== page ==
The Tribune takes a look at the economics behind Open Table. But it's a curious piece— plus another related piece— that leaves as many questions as it answers. Here's part of its opening:
When you book a table through the Open Table website, the restaurant is charged $1 per seated guest — so if you show up as a foursome, that's $4 off the restaurant's bottom line... And if you call the restaurant and make the reservation human voice-to-human voice, that costs the restaurant nothing.
Nothing? Really? People answer restaurant phones for free? Sure, it's just one more part of the job for staff at some smaller places, but larger restaurants often have dedicated staff answering phones, or at least people for whom it's a major part of their duties, so it certainly costs something.
The premise of the article seems to be that restaurants feel compelled to use Open Table because other restaurants do, but wish they didn't have to and it's all a big drain on their business:
Restaurants would love it if you'd call them for reservations, even as an ever-increasing number of them pay Open Table for each online reservation plus equipment installation and a monthly "subscription" fee to help them manage their reservations and fill seats. After all, restaurants operate on tight margins, so those expenses will be reflected in the prices.
As the piece points out, that can be a four-figure sum each month for some places. (Though one note, we don't believe it's true that you have to lease the Open Table terminal, because we were recently shooting video at a restaurant where the partners were talking with the Open Table rep about what kind of basic PC to buy to run the software on.)
But anyway, why do they do this expensive and self-destructive thing? Because there's another side of Open Table which the article doesn't really address: it's not just a reservation service. It's also a form of marketing, extremely effective at targeting potential customers at the precise moment that they want a reservation and needs to see what's available. The point of Open Table is not just that it takes reservations, it's that it moves reservations a restaurant wouldn't have gotten otherwise. How many? Does it pay off? For some types of restaurants but not others? The answers are frustratingly elusive in the piece:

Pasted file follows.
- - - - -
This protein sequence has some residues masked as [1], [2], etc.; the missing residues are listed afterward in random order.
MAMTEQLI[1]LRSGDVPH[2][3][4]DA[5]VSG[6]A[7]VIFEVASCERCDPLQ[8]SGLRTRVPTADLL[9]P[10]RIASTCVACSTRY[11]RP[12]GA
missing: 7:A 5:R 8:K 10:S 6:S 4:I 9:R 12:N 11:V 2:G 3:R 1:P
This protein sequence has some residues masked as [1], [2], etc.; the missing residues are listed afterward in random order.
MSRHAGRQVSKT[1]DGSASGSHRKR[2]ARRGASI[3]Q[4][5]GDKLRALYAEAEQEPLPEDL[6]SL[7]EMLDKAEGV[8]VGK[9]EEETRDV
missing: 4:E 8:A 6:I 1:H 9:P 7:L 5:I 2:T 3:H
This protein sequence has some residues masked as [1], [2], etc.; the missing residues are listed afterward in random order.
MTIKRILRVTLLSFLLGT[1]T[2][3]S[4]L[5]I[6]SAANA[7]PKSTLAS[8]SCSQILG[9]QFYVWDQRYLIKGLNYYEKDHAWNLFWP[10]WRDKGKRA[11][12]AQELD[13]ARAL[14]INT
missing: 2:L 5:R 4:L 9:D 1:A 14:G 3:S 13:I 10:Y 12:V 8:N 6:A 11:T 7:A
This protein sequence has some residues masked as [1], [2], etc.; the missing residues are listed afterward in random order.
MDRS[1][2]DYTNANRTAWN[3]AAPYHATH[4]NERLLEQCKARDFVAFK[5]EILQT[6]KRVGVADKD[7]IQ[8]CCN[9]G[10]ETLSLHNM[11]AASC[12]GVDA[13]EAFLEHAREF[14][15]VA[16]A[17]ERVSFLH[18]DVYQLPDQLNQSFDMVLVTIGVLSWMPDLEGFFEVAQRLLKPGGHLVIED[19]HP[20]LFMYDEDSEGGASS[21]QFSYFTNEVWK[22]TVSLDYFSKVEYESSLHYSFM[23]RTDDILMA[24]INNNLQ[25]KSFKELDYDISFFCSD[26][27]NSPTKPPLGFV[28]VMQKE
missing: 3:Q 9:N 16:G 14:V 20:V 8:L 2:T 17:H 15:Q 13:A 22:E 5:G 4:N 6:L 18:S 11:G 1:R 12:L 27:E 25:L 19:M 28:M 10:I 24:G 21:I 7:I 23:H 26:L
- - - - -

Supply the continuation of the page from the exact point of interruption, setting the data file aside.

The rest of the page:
[Sarah] Stegner's restaurant has an older demographic than many in the city, so she estimates that 20-25 percent of Prairie Grass's reservations are being made via Open Table, but she's still paying more for the service each year because that percentage (and thus the number of reservations charges) keeps rising.
Okay, but is that because a higher proportion of a static customer base number is using Open Table— or because Open Table is growing her customer base? One's costing you money, the other's making you money, so it kind of matters which it is. These questions aren't really addressed in more than generalities, but we have a hard time believing that they're not part of Open Table's standard sales pitch, and thus would provide some context for whether or not the sums being paid are producing value for the restaurants who are their customers. Compared to Groupon's sometimes ruinously large piece of the action, Open Table's flat rate service seems like a very straightforward model that could well be worth what it costs. But we don't really get that argument, pro or con.
Likewise, a second piece talks up the Next ticketing system as an Open Table alternative. Which it is... but only for restaurants who are themselves following an alternative model to the industry standard. Maybe everything will switch to that model, but we doubt it; much more likely that certain kinds of restaurants will be able to go that way because of high demand, but others will remain the kind of place you pick at the last minute because of what's available. Quickly and efficiently in a way that makes life easier for both the diner and the restaurant... via something like Open Table. [Tribune]